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Wednesday, December 9 • 11:30am - 12:00pm
Opening Doors for More Authentic Undergraduate Research Experiences

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Laboratory research is at the heart of the science education, yet many undergraduates will have little direct exposure to our research labs during their studies. True, most will be enrolled in a few large course-based labs, but space, resources and, importantly, time, dramatically limit student access to an authentic, independent research experience. As enrollments increase and research funding tightens, the proportion of our students participating in substantial laboratory experiences is decreasing, with the few available spaces restricted to the fourth year. This means that a vital complement of skills and attitudes essential to modern science – critical yet creative thinking, experimental design, data interpretation, even career planning – are only experienced, if at all, toward the end of a student's undergraduate studies. Indeed, the majority of our students will simply not have this opportunity.

Given this observation, we are developing tools and opportunities for researchers so that they can engage multiple undergraduate students early and often in original, publishable research.  The goal is to bring the successful elements of peer-based learning and teaching into thesis experiences. One core tool is an iBook lab manual that walks young researchers through some of the basics of lab research on their own and with their peers, with modest personal supervision by faculty, graduate students, and postdocs. To be clear: this manual would not replace the value of a mentor in the lab, but it will dramatically ease the workload on lab mentors, thus allowing faculty to bring more undergraduates into an authentic lab experience.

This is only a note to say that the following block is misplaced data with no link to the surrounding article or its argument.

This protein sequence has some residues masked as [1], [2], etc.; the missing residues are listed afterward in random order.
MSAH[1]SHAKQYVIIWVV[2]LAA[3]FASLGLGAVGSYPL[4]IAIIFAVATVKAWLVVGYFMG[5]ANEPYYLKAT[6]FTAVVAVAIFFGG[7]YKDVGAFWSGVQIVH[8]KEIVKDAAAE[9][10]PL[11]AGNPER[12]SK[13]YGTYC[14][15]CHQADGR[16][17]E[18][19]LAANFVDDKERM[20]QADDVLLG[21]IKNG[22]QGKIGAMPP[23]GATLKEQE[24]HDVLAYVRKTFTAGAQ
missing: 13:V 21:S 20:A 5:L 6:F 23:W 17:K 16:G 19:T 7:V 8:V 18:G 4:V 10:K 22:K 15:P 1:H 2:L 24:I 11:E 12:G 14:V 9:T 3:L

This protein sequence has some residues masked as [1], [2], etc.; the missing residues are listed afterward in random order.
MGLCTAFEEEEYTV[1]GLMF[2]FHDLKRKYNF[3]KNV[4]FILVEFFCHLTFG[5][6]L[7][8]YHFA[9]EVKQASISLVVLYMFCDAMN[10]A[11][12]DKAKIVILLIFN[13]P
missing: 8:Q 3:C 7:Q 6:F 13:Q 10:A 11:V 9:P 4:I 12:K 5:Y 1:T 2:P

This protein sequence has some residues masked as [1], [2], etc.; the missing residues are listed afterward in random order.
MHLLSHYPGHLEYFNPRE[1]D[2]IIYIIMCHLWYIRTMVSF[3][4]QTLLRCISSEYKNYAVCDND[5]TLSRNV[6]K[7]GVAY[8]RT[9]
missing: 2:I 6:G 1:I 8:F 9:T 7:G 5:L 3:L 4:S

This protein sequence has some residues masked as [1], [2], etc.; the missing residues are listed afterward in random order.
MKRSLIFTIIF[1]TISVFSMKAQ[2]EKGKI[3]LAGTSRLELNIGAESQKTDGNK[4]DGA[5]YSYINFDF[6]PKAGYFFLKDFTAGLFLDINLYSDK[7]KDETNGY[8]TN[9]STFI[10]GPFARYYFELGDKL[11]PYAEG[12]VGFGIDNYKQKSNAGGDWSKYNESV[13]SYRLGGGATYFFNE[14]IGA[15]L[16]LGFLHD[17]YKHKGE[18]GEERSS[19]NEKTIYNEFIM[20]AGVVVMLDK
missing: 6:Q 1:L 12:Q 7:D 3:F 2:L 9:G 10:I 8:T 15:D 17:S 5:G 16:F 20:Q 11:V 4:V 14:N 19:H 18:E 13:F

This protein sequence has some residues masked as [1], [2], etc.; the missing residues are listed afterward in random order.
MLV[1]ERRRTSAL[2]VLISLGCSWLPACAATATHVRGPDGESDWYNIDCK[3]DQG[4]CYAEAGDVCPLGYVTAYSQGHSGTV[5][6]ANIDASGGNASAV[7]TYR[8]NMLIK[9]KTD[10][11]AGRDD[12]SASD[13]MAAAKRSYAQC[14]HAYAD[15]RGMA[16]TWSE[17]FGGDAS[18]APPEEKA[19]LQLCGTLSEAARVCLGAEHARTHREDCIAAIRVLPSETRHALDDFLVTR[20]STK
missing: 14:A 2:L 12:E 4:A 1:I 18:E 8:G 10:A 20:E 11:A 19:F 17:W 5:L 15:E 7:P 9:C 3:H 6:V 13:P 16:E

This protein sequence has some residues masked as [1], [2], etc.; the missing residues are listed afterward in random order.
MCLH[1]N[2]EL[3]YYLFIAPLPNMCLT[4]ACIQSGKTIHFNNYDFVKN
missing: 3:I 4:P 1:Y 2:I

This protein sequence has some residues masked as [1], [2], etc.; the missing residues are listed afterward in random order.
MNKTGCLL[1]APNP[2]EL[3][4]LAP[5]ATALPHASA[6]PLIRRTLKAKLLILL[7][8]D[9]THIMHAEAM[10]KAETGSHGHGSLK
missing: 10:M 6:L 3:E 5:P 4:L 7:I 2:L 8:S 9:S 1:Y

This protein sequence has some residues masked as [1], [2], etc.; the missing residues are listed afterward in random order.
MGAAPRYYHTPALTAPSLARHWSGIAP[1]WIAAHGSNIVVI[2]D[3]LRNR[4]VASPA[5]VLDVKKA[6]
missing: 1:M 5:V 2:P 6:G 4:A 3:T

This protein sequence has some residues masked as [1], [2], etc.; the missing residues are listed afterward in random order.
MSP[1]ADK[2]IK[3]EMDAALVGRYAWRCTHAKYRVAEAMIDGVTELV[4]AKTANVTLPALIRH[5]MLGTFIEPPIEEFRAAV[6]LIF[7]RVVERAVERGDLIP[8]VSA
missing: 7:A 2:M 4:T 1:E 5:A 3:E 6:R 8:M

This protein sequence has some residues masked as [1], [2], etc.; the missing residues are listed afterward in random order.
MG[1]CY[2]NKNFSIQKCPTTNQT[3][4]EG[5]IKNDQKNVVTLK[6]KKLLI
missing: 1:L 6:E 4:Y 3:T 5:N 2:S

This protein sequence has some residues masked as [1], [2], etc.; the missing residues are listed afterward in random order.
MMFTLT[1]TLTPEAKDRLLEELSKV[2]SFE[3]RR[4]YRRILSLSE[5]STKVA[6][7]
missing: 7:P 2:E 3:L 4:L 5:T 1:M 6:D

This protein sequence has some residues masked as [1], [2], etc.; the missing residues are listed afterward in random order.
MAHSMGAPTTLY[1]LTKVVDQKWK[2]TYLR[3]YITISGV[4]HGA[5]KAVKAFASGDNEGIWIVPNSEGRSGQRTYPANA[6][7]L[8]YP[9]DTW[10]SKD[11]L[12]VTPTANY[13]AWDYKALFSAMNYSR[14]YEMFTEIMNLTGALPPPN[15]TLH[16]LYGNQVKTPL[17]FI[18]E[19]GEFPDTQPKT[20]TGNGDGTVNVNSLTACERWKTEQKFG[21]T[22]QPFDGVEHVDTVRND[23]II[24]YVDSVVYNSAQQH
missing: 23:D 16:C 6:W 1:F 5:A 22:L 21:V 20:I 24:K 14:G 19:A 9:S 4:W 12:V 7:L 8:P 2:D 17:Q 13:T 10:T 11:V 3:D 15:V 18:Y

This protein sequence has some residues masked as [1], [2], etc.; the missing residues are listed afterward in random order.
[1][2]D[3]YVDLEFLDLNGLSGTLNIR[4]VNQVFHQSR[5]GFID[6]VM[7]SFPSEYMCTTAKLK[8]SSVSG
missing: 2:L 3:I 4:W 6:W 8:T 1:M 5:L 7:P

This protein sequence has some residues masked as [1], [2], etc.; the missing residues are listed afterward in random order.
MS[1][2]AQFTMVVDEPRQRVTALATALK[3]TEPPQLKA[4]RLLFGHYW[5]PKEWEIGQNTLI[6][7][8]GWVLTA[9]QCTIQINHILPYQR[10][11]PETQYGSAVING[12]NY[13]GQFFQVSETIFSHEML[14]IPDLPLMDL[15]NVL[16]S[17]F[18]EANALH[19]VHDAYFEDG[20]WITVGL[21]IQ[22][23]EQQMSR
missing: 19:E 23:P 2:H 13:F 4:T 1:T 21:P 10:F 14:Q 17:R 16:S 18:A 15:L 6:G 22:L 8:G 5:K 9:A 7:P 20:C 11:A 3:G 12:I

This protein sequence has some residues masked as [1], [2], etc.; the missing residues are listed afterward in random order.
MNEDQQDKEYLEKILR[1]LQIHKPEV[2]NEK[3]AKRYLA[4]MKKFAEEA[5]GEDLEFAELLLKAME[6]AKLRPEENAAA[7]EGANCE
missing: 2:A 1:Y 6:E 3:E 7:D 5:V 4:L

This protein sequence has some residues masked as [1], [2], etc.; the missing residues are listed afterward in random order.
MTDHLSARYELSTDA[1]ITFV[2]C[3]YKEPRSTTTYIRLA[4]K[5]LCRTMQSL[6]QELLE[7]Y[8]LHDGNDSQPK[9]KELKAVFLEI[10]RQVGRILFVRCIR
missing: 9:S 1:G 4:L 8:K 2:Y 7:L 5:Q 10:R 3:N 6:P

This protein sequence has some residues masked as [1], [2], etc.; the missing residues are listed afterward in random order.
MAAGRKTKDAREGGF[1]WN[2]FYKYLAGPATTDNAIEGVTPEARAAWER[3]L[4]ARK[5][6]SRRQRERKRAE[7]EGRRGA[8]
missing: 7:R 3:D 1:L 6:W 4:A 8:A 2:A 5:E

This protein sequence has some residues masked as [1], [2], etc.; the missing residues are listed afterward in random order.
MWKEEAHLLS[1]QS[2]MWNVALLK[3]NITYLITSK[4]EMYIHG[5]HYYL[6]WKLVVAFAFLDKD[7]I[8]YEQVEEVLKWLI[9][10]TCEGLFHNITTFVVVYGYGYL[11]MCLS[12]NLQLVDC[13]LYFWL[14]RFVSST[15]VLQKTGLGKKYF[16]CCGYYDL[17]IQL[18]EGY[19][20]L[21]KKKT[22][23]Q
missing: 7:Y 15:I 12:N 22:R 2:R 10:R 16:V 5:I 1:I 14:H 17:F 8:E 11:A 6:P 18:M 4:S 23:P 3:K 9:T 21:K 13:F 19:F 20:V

Kimberley Dej

McMaster University

Wednesday December 9, 2015 11:30am - 12:00pm EST
Meeting Room A

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